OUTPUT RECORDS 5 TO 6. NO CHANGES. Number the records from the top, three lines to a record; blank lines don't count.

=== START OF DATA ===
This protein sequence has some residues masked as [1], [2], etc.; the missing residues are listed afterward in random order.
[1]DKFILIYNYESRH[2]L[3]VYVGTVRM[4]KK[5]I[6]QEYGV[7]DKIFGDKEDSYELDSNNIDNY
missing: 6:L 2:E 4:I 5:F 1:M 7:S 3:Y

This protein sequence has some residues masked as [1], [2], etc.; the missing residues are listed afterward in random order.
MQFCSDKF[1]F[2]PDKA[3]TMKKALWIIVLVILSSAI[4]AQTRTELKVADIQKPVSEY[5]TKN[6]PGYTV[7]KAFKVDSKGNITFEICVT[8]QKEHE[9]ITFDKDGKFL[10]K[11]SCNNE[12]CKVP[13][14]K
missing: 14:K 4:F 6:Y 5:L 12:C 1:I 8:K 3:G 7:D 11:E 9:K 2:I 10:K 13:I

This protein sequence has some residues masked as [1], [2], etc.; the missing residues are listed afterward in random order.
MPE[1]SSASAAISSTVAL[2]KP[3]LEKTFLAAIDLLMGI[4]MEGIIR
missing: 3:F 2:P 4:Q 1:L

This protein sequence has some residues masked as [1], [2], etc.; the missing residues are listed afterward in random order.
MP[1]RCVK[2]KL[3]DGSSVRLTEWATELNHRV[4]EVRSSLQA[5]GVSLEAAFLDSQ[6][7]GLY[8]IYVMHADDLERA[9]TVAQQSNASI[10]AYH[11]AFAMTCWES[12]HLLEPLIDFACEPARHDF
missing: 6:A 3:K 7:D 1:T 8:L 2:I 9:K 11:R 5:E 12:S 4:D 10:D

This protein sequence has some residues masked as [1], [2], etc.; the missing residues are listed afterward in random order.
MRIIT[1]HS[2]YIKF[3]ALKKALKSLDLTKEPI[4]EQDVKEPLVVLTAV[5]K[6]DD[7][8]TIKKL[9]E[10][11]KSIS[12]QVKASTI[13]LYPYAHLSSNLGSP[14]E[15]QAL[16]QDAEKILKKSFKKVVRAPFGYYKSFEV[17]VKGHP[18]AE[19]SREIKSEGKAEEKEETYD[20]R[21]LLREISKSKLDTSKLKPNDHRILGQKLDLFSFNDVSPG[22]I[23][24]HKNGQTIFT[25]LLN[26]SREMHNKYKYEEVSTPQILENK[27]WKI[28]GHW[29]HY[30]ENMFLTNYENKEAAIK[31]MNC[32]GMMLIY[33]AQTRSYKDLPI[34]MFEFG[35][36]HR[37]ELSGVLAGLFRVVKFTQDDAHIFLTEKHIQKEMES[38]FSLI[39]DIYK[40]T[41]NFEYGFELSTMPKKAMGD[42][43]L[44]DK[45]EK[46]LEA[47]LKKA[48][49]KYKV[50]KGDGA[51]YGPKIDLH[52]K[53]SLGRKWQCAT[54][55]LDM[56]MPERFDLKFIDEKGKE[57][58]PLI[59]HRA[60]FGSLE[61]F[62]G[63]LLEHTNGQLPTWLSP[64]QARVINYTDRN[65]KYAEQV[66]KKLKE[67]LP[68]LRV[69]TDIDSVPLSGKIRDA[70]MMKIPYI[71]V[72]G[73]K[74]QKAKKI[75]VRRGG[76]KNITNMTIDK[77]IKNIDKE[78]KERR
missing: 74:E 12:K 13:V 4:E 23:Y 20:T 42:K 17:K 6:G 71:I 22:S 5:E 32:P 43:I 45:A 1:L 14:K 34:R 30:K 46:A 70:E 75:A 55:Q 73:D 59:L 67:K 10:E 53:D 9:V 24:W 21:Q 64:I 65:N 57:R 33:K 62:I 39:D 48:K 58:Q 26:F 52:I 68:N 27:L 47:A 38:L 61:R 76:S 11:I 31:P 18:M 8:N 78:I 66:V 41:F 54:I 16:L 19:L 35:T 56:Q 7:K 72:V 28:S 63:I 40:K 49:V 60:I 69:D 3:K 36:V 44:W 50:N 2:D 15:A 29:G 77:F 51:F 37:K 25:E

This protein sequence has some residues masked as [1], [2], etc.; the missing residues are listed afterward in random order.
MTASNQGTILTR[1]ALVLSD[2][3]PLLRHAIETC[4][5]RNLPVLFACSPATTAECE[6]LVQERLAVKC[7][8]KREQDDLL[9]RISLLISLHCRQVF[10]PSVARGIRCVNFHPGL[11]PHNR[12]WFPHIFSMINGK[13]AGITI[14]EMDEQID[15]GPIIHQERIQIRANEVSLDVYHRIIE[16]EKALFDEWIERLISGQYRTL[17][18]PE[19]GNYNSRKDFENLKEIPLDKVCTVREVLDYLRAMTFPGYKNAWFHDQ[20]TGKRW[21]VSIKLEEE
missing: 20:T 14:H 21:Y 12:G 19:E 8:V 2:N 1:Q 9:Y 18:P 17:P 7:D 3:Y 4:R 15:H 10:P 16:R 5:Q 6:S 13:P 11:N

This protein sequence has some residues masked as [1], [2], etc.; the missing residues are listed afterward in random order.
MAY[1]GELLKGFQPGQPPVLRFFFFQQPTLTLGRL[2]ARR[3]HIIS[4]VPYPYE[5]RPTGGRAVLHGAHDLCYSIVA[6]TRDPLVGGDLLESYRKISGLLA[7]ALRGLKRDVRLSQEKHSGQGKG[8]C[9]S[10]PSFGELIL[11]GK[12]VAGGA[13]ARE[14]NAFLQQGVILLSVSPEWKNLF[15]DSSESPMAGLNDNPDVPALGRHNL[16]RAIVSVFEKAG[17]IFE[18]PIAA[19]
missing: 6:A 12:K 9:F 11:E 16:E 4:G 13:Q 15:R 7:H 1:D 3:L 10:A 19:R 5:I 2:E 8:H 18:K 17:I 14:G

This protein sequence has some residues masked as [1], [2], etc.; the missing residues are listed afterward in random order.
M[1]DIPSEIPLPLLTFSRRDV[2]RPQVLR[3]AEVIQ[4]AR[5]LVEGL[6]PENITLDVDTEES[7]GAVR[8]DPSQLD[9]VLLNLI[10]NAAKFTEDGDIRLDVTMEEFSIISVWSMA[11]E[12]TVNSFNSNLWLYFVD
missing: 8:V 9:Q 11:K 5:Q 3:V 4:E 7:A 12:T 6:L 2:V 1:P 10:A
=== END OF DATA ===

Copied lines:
This protein sequence has some residues masked as [1], [2], etc.; the missing residues are listed afterward in random order.
MRIIT[1]HS[2]YIKF[3]ALKKALKSLDLTKEPI[4]EQDVKEPLVVLTAV[5]K[6]DD[7][8]TIKKL[9]E[10][11]KSIS[12]QVKASTI[13]LYPYAHLSSNLGSP[14]E[15]QAL[16]QDAEKILKKSFKKVVRAPFGYYKSFEV[17]VKGHP[18]AE[19]SREIKSEGKAEEKEETYD[20]R[21]LLREISKSKLDTSKLKPNDHRILGQKLDLFSFNDVSPG[22]I[23][24]HKNGQTIFT[25]LLN[26]SREMHNKYKYEEVSTPQILENK[27]WKI[28]GHW[29]HY[30]ENMFLTNYENKEAAIK[31]MNC[32]GMMLIY[33]AQTRSYKDLPI[34]MFEFG[35][36]HR[37]ELSGVLAGLFRVVKFTQDDAHIFLTEKHIQKEMES[38]FSLI[39]DIYK[40]T[41]NFEYGFELSTMPKKAMGD[42][43]L[44]DK[45]EK[46]LEA[47]LKKA[48][49]KYKV[50]KGDGA[51]YGPKIDLH[52]K[53]SLGRKWQCAT[54][55]LDM[56]MPERFDLKFIDEKGKE[57][58]PLI[59]HRA[60]FGSLE[61]F[62]G[63]LLEHTNGQLPTWLSP[64]QARVINYTDRN[65]KYAEQV[66]KKLKE[67]LP[68]LRV[69]TDIDSVPLSGKIRDA[70]MMKIPYI[71]V[72]G[73]K[74]QKAKKI[75]VRRGG[76]KNITNMTIDK[77]IKNIDKE[78]KERR
missing: 74:E 12:K 13:V 4:E 23:Y 20:T 42:K 17:K 6:G 71:I 22:S 5:E 32:P 43:I 45:A 1:L 14:K 34:R 30:K 46:A 70:E 75:A 55:Q 73:D 59:L 67:K 10:E 53:D 9:V 24:W 21:Q 64:I 65:N 57:R 33:K 62:I 39:D 48:K 58:Q 26:F 52:I 68:N 27:L 47:A 38:L 61:R 76:S 11:I 31:P 18:M 8:N 78:I 66:V 41:F 54:I 16:L 19:L 35:T 56:Q 7:K 72:V 28:S 63:I 40:K 49:V 60:I 69:D 3:K 36:V 44:W 50:N 2:D 15:A 29:G 77:F 51:F 37:K 25:E

This protein sequence has some residues masked as [1], [2], etc.; the missing residues are listed afterward in random order.
MTASNQGTILTR[1]ALVLSD[2][3]PLLRHAIETC[4][5]RNLPVLFACSPATTAECE[6]LVQERLAVKC[7][8]KREQDDLL[9]RISLLISLHCRQVF[10]PSVARGIRCVNFHPGL[11]PHNR[12]WFPHIFSMINGK[13]AGITI[14]EMDEQID[15]GPIIHQERIQIRANEVSLDVYHRIIE[16]EKALFDEWIERLISGQYRTL[17][18]PE[19]GNYNSRKDFENLKEIPLDKVCTVREVLDYLRAMTFPGYKNAWFHDQ[20]TGKRW[21]VSIKLEEE
missing: 20:T 14:H 21:Y 12:G 19:E 8:V 2:N 1:Q 9:Y 18:P 17:P 7:D 3:Y 4:R 15:H 10:P 16:R 5:Q 6:S 13:P 11:N